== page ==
Cars. Explosions. A heavy metal soundtrack. Buzz saws. Mix these in a big, steely pot and you get something like Smash ‘n’ Survive, a vehicular combat game brought to us by new developer on the block Version2Games Limited. The concept of the game is simple; race around in a car and slam into other cars, occasionally activating a car specific power up to shake things up. Will Smash ‘n’ Survive be remembered as a break out hit and a fondly remembered entry into the genre, or will it be laughed out of the arena, exhaust pipe spluttering black smoke and windshield smashed?
Let’s find out and kick off the HOTs and NOTs.
There is a variety of vehicles to pulverise in Smash ‘n’ Survive, each of them with a unique weapon. There’s a fair amount to be said in Smash ‘n’ Survives favour when it comes to its mission variety. Pretty much all of the playtime to be had in the game comes in its campaign mode, where you’re faced with a gambit of mission objectives to keep things fresh. In addition to the standard ‘kill everything in sight’ mission type, you’ll often be tasked with keeping a fellow car safe. Sometimes you’ll have to sit in a certain spot disarming a bomb, fending off enemies as they attempt to jostle you into one of the maps various hazards, or just damage you to point of explosion. There are missions that require you to simply race around a track, through checkpoints, and other ones where you have to leap across aircraft carriers to collect tokens.
There’s variety in Smash ‘n’ Survive. It’s just too bad that the game cannot do any of it right.
Probably the crux of Smash ‘n’ Survive’s failure is the physics. To put it simply: they’re broken. The very act of manoeuvring your vehicle is a chore, as it feels as if every single arena, highway or road network is coated in a film of ice. The vehicles could really have done with a heightened sense of weight, as there’s little sense of impact when you slam your car into another. Sure, the vehicles collide and fly off in all kinds of directions, but this is always because of the dodgy physics engine, rather than any display or raw, petrol-fuelled power. This issue is exacerbated by a gambit of frequent glitches and it wasn’t uncommon for my car to corkscrew wildly into the air, land on its side and have to teleport upright again before I could continue. Acceleration, break and handbrake all function at their most basic, but none of them come together to make the vehicular madness fun.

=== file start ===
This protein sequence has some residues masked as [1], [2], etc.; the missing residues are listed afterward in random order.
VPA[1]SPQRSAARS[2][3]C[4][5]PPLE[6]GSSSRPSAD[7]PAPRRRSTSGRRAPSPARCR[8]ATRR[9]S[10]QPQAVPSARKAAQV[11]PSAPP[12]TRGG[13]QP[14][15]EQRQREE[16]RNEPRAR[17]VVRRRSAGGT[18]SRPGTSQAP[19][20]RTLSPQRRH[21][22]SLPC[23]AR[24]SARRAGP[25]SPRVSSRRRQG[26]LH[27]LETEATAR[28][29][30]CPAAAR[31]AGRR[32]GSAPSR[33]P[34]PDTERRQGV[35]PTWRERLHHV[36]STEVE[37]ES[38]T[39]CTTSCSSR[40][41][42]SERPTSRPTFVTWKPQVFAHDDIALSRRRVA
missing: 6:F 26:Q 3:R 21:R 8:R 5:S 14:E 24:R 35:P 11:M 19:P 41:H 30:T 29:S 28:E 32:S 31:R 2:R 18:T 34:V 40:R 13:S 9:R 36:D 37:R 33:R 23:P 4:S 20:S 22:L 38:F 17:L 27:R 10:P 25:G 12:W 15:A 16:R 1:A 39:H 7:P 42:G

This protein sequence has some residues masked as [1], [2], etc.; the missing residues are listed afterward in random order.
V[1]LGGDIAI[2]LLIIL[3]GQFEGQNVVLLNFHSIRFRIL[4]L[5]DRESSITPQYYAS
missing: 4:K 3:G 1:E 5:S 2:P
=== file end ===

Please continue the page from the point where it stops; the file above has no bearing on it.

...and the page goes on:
Visuals are of a standard seen on the PlayStation 1, with a menu and HUD design is from about the same era. What is supposed to be dirt just rings the screen for no discernable reason. Perhaps it’s to reinforce the games down and dirty motor combat aesthetic, but it simply just looks bad.
There is allegedly a story. Before every campaign mission a slim paragraph of text purports to give some context to the mission. Generally it’s something about a gang that you’ve joined, and other gangs that want to fight you and your gang. Smash ‘n’ Survive’s campaign chooses to ditch a decent storyline; instead throwing a disparate set of challenges at you without any kind of contextualisation or cohesion. Another important thing to mention is to restart a failed mission you must go all the way back to the main menu and sit through another round of annoying load times.
I’m a fan of heavy metal in video games. When I want to get my adrenaline pumping in rhyme and rhythm to the destruction I’m causing, I love to do it with the double bass pedalling in my ears, and some heavy overdriven guitar chugging to my dominance. Smash ‘n’ Survive understands this, but like so much else, it ultimately fails to execute it.
The menu music is a tiresome, repeating three cords and the campaign music, while not exactly the same, doesn’t have any kind of progression or stylistic flair. It’s a boring din of aimless heavy guitar chords; one that sets the tone but doesn’t capitalise on a possible adrenaline rush.
Smash ‘n’ Survive is a substandard game in almost every respect. As loathe as I am to so heavily criticise the work of a start-up developer, there’s no excuse for releasing a fundamentally broken piece of software. There is nothing in the way of visual or audio flair to forgive the slippery controls, the repetitive and tedious combat, or the physics engine that delights in sending you flailing randomly into the air. There is nothing in the way of redemption for Smash ‘n’ Survive. It’s a three chord combo of bad design, irritating bugs and a baffling physics engine that makes you its helpless plaything.
[Editor’s Note: Smash ‘n’ Survive was reviewed on the PlayStation 3. The game was provided to us by the publisher for review purposes.]Smash 'n' Survive Review,